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Vehicle Maintenance Matters

Vehicle maintenance is more than a suggested service schedule by manufacturers, it's a necessary part of vehicle ownership. Neglecting to follow your maintenance schedule can result in additional expenses in the future and can shorten the life of your vehicle.

It may be tempting to skip a service or prolong it, but understanding the recommended maintenance helps to put each service in perspective.

What's Involved in Vehicle Maintenance

A vehicle recommended maintenance schedule identifies specific services that should be done at regular intervals, such as every 15,000 miles. The work ranges from the routine services to larger undertakings like replacing the engine timing belt.

Many of these services are fairly simple:

  • oil changes
  • rotating tires
  • replacing various fluids
  • inspection of systems and parts

The upkeep of these services keeps your vehicle in its best working condition and helps keep you safe.

Maintenance Makes Financial Sense

Costly repairs can often be avoidable when routine maintenance is performed. For example, failure to replace your car’s timing belt on the recommended schedule could result in the belt failing and causing extensive damage to your engine.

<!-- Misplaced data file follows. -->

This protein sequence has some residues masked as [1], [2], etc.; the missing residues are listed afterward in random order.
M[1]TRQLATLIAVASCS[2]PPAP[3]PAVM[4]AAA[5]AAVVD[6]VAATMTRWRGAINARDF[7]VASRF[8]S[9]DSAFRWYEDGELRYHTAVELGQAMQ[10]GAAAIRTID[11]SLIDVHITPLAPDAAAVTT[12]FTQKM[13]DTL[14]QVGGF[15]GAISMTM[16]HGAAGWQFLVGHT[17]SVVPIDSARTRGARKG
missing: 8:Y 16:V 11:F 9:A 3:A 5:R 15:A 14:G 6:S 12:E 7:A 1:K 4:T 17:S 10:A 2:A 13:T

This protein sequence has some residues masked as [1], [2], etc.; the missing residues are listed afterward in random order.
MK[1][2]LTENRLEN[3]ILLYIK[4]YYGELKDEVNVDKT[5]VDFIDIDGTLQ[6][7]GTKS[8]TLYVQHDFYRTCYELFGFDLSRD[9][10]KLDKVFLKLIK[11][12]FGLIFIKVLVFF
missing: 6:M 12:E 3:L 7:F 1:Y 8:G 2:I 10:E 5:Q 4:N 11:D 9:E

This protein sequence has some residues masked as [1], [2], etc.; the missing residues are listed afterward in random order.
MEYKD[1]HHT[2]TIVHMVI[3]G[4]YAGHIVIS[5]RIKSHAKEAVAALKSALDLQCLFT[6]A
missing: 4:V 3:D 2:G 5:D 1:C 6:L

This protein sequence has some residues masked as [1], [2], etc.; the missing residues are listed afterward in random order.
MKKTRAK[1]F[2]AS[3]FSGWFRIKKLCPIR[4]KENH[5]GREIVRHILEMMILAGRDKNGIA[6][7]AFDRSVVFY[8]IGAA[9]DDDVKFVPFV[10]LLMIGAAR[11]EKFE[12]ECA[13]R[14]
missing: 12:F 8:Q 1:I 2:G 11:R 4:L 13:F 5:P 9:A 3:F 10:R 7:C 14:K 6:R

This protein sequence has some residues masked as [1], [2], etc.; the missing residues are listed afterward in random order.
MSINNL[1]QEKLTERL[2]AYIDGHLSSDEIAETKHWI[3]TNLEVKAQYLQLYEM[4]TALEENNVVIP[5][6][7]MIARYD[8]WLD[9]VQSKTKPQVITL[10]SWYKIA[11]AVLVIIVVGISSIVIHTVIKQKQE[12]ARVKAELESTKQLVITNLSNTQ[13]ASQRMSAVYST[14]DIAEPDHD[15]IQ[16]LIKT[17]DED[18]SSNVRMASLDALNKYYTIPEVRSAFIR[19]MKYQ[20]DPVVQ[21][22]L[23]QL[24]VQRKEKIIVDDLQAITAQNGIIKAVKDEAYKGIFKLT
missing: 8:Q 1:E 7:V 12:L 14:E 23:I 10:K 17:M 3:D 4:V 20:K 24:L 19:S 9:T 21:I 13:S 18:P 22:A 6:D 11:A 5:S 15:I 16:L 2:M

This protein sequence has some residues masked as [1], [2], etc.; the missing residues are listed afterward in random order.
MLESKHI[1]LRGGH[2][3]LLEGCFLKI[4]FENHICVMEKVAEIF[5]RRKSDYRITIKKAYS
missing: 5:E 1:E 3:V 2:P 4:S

Scheduling a simple visit for service is worth the short time it takes over being without a vehicle for an extended period of time for large repairs. Worse yet, the time it takes to recover from an injury due to system failures.

Refer to Your Owner’s Manual

Some repair shops promote their own maintenance schedules that call for more frequent service than the manufacturer’s recommendations – but those schedules might be more about generating business for the shop than protecting your car. What's more, each car's maintenance needs are different. That's why you should always refer to your vehicle's owner's manual for the correct maintenance schedule. If you don’t have it you can look for it on the manufacturer's website.

Source: Bankrate